Period poverty in 2020
Like many other issues, period poverty has been exacerbated by the events of 2020. There has been a clear increase in the amount of people who are unable to access period products during this turbulent time. Period poverty charities report that they are supplying almost six times as many menstrual products since before the pandemic. The recipients of these donations include NHS workers who couldn't access period products due to the number of hours that they were spending at work.
Despite the UK providing free period products in schools and some universities, the closure of these public places during the lockdown in March created further problems for those unable to purchase their own sanitary towels and tampons. While the country remains in uncertainty as we move into 2021, those with periods can’t predict if they will be able to access the products they need.
Free period products in Scotland
In a glimmer of hope in 2020, at the end of November the Scottish government approved a bill that would make period products free throughout Scotland. Following surveys that found that one in four girls in education have struggled to access period products – and the lobbying of Labour MSP Monica Lennon – the necessity of this cause was recognised and the bill was passed. Instead of it being an individual’s decision to provide period products in public places, it is now a legal duty to provide them to anybody who needs them. This marks a decisive step towards ending period poverty for girls in Scotland, and around the world.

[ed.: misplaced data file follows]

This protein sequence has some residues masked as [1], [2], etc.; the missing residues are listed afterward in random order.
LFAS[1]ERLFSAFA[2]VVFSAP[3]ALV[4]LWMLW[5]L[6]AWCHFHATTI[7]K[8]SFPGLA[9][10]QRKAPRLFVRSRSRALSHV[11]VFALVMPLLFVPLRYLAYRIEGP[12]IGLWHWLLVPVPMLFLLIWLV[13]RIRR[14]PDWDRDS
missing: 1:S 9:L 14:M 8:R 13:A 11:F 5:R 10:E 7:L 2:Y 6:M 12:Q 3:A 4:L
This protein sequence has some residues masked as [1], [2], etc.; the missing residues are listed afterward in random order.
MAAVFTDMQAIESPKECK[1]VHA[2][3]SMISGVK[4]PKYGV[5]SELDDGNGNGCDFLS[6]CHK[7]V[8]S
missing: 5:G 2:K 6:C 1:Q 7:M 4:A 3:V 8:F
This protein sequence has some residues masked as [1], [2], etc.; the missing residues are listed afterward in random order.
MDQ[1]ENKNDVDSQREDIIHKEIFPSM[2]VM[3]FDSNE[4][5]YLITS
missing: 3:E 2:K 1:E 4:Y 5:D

Where is the UK in tackling period poverty?
This victory for women in Scotland leads us to ask: what is being done in the rest of the UK to tackle this pressing issue? In the UK, 1 in 10 girls can’t afford period products – and this has only increased during the events of this year.
In 2019, period products were made available in schools and colleges in England. This scheme helps those experiencing period poverty, but does not cover universities, apprenticeships or time spent out of school. Period poverty is clearly not limited to school term times or those in education, and therefore the UK government must follow Scotland in providing free period products to anyone who needs them. The government has stated that the current period product scheme will continue into 2021, but have made no indication of its necessary extension due to the effects of the coronavirus pandemic. The WEP phrase ‘Build Back Equal’ has never been more relevant: women have again been disproportionately affected when it comes to period poverty.
If you’re interested in helping to fight period poverty close to home, then Leeds-based charity Freedom4Girls are making a difference in Leeds and around the world. This charity wants to end worldwide period poverty. They are focused on addressing the different factors of period poverty and working against them in order to make the most difference. They focus on education to reduce the stigma that surrounds periods, as well as donating products to those who need them. Freedom4Girls use donation stations around Leeds and the UK to provide free period products to those who can’t afford them.